How Certified Community Behavioral Health Clinics Expand Mental Health Care Access

“We hope that one day every individual in this country will have access to high quality, timely services that are fully integrated with other health and social service providers, making mental wellbeing—including recovery from substance use—a reality for everyone.” 

Rebecca Farley-David, Senior Advisor, Public Policy and Special Initiatives at the National Council for Mental Wellbeing

The Community Mental Health Act of 1963 established a system of community-based care, rather than institutional-based care, for treating Americans with mental illness. Nearly 50 years later, that system is as important as ever.

America is facing a mental health crisis. The good news is that it’s facing it: even before the pandemic, in 2021, an estimated 82 percent of Americans perceived mental health as important as physical health. The bad news is that the need still vastly outstrips the demand: approximately 22.8 percent of US adults experienced mental illness in 2021, while serious barriers in accessing quality mental health care remain. 

The Certified Community Behavioral Health Clinic (CCBHC) model is part of the answer. These are facilities that meet federal standards and offer comprehensive mental health services regardless of any individual’s ability to pay. They may employ various behavioral health professionals: psychiatrists, licensed clinical social workers (LCSWs), mental health counselors, substance use counselors, and many others. 

From the initial 67 CCBHCs operating across eight states in 2017, there are now more than 500 CCBHCs, operating through various funding streams across 47 states, DC, Guam, and Puerto Rico. The continued growth of the CCBHC model will be critical to supplying comprehensive, community-based care to all who need it. 

Read on to learn how CCBHCs are shaping the future of mental health in America.

The History of the CCBHC Model

When President Kennedy signed the Community Mental Health Act of 1963, it funded the construction of community mental health centers (CMHCs) across the country. Those centers were intended to form the backbone of a nationwide community mental health system. But fragmented funding streams and differences in state policies and systems led to a patchwork system, with many areas not having access to needed mental health and substance use services.

“Historically, community provider organizations have struggled under a siloed, underfunded financing system that fails to fully support access to timely, comprehensive services, care coordination, and population health management,” says Rebecca Farley-David, senior advisor, public policy and special initiatives at the National Council for Mental Wellbeing. “Pockets of excellence have existed, but scope and quality of services vary across communities, services are often limited to specific populations or interventions, and individuals face long wait times for care. As a result, far too many people cannot access services when and where they need them–meaning they often end up in hospitals, emergency departments, or jails for needs that could have been better addressed in a community setting.”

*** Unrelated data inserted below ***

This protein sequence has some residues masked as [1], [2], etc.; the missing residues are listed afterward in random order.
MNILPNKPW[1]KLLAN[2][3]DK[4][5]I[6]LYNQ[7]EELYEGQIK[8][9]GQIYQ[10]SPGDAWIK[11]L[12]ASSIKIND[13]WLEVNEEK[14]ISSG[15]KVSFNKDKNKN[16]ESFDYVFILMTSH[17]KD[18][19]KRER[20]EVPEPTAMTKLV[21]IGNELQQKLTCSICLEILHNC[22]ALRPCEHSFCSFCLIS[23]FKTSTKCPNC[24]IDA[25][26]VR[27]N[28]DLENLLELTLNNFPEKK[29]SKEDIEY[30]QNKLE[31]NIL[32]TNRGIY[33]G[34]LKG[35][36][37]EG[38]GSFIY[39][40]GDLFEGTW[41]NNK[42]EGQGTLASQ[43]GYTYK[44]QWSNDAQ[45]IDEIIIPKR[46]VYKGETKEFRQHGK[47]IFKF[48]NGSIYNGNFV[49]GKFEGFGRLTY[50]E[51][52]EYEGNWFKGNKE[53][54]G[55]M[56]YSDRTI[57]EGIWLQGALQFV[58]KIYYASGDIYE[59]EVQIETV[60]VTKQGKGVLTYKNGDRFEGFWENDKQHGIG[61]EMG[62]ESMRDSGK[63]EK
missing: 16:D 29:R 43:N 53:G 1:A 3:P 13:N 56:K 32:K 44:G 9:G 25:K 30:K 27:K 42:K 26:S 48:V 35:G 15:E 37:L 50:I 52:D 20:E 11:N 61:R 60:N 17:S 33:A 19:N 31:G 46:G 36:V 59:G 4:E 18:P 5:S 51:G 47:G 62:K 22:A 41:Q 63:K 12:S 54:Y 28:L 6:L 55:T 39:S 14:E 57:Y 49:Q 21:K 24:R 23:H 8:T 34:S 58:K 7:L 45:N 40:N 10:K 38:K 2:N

In 2014, the Protecting Access to Medicare Act (PAMA) directed the Department of Health and Human Services to develop criteria for Certified Community Behavioral Health Centers (CCBHCs). Those criteria would come to include a requirement from PAMA for CCBHCs to serve patients regardless of where they lived or their ability to pay, providing a one-stop shop for all behavioral health needs in an easy, accessible, and expedited way. Eight states were chosen to participate, with operations formally beginning in 2017.

“What CCBHCs add onto community mental health centers (CMHCs) is a set of standards, and those standards cover a variety of different areas,” says David de Voursney, division director at the Substance Abuse and Mental Health Services Administration (SAMHSA). “Those standards include staffing standards, standards around access, standards around care coordination, standards around the range of services that CCBHCs have to provide, standards around data collection and quality improvement programs, and standards around governance. It’s those comprehensive standards that set the stage for the CCBHC providing everything a person would need on an outpatient basis for mental health or substance use.”

As part of their certification, CCBHCs are required to proactively engage with unserved and underserved populations. For CCBHCs in the Medicaid demonstration program, a prospective payment system (PPS) has been designed to cover CCBHCs’ costs of expanding services and reaching new populations. It also allows clinics to provide more of the services their communities need, and in a more streamlined manner, without providers worrying about what billing codes correspond to which payment rates. Providers can simply provide.

“The payment model supports historically non-billable activities known to be critical for improving client outcomes, such as care coordination, outreach and engagement, and data-driven population health management,” Farley-David says. “Taken together, the certification criteria and payment enable clinics to transform the way they serve individuals in needs and improve their wellbeing and health outcomes.”